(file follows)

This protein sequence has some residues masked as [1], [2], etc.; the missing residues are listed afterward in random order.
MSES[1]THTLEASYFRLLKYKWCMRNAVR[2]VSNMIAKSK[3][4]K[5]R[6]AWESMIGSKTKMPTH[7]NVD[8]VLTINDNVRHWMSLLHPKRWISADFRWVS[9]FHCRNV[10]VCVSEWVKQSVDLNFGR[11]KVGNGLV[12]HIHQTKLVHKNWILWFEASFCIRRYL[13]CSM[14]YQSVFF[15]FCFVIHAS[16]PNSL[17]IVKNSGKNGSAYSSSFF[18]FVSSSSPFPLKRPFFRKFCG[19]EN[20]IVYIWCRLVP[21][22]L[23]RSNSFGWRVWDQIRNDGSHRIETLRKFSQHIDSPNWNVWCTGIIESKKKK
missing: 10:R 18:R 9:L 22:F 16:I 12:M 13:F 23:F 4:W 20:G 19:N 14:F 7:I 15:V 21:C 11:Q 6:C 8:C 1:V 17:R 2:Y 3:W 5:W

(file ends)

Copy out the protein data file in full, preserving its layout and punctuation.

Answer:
This protein sequence has some residues masked as [1], [2], etc.; the missing residues are listed afterward in random order.
MSES[1]THTLEASYFRLLKYKWCMRNAVR[2]VSNMIAKSK[3][4]K[5]R[6]AWESMIGSKTKMPTH[7]NVD[8]VLTINDNVRHWMSLLHPKRWISADFRWVS[9]FHCRNV[10]VCVSEWVKQSVDLNFGR[11]KVGNGLV[12]HIHQTKLVHKNWILWFEASFCIRRYL[13]CSM[14]YQSVFF[15]FCFVIHAS[16]PNSL[17]IVKNSGKNGSAYSSSFF[18]FVSSSSPFPLKRPFFRKFCG[19]EN[20]IVYIWCRLVP[21][22]L[23]RSNSFGWRVWDQIRNDGSHRIETLRKFSQHIDSPNWNVWCTGIIESKKKK
missing: 10:R 18:R 9:L 22:F 16:I 12:M 13:F 23:F 4:W 20:G 19:N 14:F 7:I 15:V 21:C 11:Q 6:C 8:C 1:V 17:R 2:Y 3:W 5:W